posted by Christopher Howard — Jan 10, 2012
The Fall 2011 issue of Art Journal, CAA’s quarterly of modern and contemporary art, was published and mailed in late December. A benefit of CAA membership, the journal is sent to those individual members who elect to receive it and to all institutional members.
The issue opens with a state-of-the-field essay by Krista Thompson, “A Sidelong Glance: The Practice of African Diaspora Art History in the United States.” The third of four Centennial essays commissioned with funds from the Andy Warhol Foundation for the Visual Arts, Thompson’s study offers an extraordinary range of reference and comprehensive citations that suggest it will be highly useful to historians, students, and artists alike. The art historian Amelia Jones organized a forum for the issue, “Performance, Live or Dead,” with texts by the artists Ron Athey, Sharon Hayes, and William Pope.L, the historians Sven Lütticken and Branislav Jakovljević, and the curators Sophia Yadong Hao and Helena Reckitt. Each writer considers the phenomenon of reenactment, which has been prominent in the performance art of recent years.
The cover essay, Miwako Tezuka’s “Experimentation and Tradition: The Avant-Garde Play Pierrot Lunaire by Jikken Kōbō and Takechi Tetsuji,” examines the 1955 collaboration of vanguard visual and performing artists in Tokyo on a staging of Arnold Schoenberg’s song cycle Pierrot Lunaire. Tezuka sees the production, little known in the West until now, as a major catalyst in the reinvigoration of new arts following destitution and stagnation in postwar Japan.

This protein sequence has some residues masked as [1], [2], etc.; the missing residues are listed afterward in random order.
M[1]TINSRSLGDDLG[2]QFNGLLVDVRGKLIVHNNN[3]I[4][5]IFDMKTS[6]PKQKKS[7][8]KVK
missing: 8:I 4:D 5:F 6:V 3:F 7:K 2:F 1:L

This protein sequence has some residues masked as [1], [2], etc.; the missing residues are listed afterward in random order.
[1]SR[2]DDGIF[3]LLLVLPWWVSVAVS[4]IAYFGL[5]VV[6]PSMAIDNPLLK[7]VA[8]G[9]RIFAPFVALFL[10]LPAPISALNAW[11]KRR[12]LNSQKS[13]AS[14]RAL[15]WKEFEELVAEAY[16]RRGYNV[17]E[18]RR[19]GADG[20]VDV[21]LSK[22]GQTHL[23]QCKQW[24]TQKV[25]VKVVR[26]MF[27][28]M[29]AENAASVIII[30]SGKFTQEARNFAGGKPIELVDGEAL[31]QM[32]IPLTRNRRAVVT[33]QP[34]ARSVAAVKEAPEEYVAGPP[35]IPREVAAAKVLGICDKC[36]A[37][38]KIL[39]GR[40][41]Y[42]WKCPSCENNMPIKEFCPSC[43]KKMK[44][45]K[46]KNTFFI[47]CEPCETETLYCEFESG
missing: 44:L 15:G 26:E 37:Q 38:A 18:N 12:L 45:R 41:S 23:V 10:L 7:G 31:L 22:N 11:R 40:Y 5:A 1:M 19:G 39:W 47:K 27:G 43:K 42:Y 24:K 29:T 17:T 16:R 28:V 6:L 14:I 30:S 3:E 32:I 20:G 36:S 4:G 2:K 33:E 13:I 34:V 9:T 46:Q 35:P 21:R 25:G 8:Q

A final feature considers broadcast radio as a medium for public art. Sarah Kanouse’s “Take It to the Air: Radio as Public Art” explores works by Jon Brumit, Ricardo Miranda Zuñiga, and the collective LIGNA to emphasize the surprising ways in which they treat radio as a participatory, two-way medium. The Art Journal website includes audio and video documentation that complements the printed piece.
The Reviews section includes Lisa Florman’s assessment of the Guggenheim exhibition catalogue Chaos and Classicism: Art in France, Italy, and Germany, 1918–36; Jaleh Mansoor on Rosalyn Deutsch’s Hiroshima after Iraq: Three Studies in Art and War; and Lara Weibgen’s analysis of Boris Groys’s History Becomes Firm: Moscow Conceptualism. Available both in print and online is Robert Slifkin’s review of two recent books and an exhibition on the artist Paul Thek.